Thursday, September 29, 2011

Why a Pub in a Classroom

Why a Pub in the Classroom?

  • It can be both fun and pedagogically effective;
  • It should create an informal atmosphere since the decoration recalls free time and entertainment;
  • A teacher's desk and a bar's stool can stand for perfect backgrounds to illustrate a wide range of linguistic registers, from slang to formal, which is one of the main objectives of advanced FL courses;
  • It provides a permanent work-station with board games, crosswords, etc... to stimulate not only communication skills but also kinesthetic, artistic and musical activities with further word-production potential;
  • A bar counter could be used as a setting to recreate quite a number of possible conversations between, say, two friends, or barman/waiter/assistant and customers...
  • Eternal love has been declared in pubs, bars, dives, discos... for decades;
  • Rock bands have equally inmortalized those joints where they first performed;
  • Some of the best novels and works of art have been inspired and written in gargle factories;
  • Not only honest business deals have been closed in barrelhouses, but also bank robberies and crimes have been perpetrated in these hideaways; and British brokers used cafes in London two centuries ago before the existence of stock exchange buildings;
  • Besides, it brings back personal memories: - Where's dad? - Where's he gonna be?! At his second home!

    The real purpose behind this scheme is to provoke emotional responses linked to academic contents because that way, SS will assimilate and use them faster and longer.

    Educators are always looking for ways to increase educational outcomes for their students. One often-overlooked area that can assist in this quest is to consider the impact of interior design in classrooms. Kathleen Karlsen, Improving Education Outcomes Through Better Classroom Interior Desige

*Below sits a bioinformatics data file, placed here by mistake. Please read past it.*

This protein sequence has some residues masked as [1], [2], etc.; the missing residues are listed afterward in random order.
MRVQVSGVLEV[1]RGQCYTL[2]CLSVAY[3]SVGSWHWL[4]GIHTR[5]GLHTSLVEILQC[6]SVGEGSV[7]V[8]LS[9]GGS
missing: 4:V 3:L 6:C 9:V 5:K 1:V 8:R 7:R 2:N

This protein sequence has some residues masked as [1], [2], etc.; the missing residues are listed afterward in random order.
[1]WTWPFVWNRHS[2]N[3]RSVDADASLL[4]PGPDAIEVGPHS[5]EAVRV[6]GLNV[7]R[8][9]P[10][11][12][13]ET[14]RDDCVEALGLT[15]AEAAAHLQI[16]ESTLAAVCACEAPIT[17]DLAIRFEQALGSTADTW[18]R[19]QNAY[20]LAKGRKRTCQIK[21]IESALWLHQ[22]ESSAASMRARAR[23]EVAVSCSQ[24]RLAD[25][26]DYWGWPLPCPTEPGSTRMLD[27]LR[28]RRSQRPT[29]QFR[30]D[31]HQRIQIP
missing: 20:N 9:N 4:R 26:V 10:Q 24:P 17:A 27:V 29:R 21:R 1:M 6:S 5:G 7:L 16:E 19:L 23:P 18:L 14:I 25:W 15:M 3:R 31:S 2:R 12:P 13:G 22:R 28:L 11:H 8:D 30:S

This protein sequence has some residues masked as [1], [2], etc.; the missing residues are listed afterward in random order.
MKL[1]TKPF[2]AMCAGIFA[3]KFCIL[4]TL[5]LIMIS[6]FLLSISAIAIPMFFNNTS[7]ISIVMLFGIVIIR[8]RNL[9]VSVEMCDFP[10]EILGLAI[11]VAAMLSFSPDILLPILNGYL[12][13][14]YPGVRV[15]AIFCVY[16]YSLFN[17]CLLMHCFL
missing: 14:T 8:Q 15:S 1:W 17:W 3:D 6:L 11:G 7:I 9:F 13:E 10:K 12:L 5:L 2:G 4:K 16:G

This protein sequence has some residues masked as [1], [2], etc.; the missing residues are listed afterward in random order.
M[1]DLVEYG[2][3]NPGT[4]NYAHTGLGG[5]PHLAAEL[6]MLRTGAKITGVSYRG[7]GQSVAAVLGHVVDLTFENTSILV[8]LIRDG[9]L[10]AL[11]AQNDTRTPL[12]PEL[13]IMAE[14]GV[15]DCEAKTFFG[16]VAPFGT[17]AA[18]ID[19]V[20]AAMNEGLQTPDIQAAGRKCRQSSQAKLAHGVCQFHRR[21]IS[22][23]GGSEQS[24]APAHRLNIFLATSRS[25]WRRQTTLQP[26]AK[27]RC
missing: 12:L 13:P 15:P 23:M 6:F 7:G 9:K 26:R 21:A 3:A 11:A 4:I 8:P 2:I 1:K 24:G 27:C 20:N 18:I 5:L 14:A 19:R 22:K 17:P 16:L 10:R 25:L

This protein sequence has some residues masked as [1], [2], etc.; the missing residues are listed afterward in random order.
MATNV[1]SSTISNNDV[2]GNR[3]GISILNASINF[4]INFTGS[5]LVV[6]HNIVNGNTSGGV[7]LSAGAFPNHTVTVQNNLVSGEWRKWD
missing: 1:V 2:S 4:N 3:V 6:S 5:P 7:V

As a matter of fact, classroom decoration can be very motivating and inspiring for the students and the teacher as well. Make a learning environment which is very inviting for the learners so that they feel motivated to get involved in their learning process. Blaine Johnston, Some Ideas for Classroom Decoration for Teachers.
    Finally, lighting considerations can be crucial in classroom interiors. Ideally, light levels should be varied cyclically (i.e. with the rhythms of the day) to relieve monotony, activate cortical responses and avoid emotional rejection of the environment. Moderate variations versus strong variations within a single field of view will provide the greatest level of comfort. This can be accomplished by placing lamps around the room that are on for part, but not all of the day. Kathleen Karlsen, Improving Education Outcomes Through Better Classroom Interior Design. 

Sept 26th and 27th

  • Why a pub in the classroom as an ice-breaker,
  • Presentation on School Regulations and Course book materials,
  • Phonetics chart on vowels,
  • UNIT 1  Lead in activity.

Sept 28th and 29th
  • We went through the Phonetics chart on vowels, first me as an example, then you all together repeating after me, and leaving ten minutes for pair practice.
  • Interesting questions came up: words like hot and hand allow for different vowel allophones, that is, variations within the same phoneme,  of course, we won't mark them as mistakes, but you are expected to discriminate and produce different phonemes like in sin and seen.

  • We turned the Lead-in activity of UNIT 1 into a speaking practice,

  • Then, we made sure everybody heard the pronunciation of difficult words and understood new vocabulary, as to turn the reading of pgs. 10 and 11 into another speaking activity:  In groups, SS were required to summarize a paragraph with one main idea and a couple of secondary ideas, share it with the small group and then with the class group, with trainer and SS assessing their performance.
Feedback from the classroom on these activities was mostly positive.
Homework: workbook pg. 6 ex. 1, 2 & 3.

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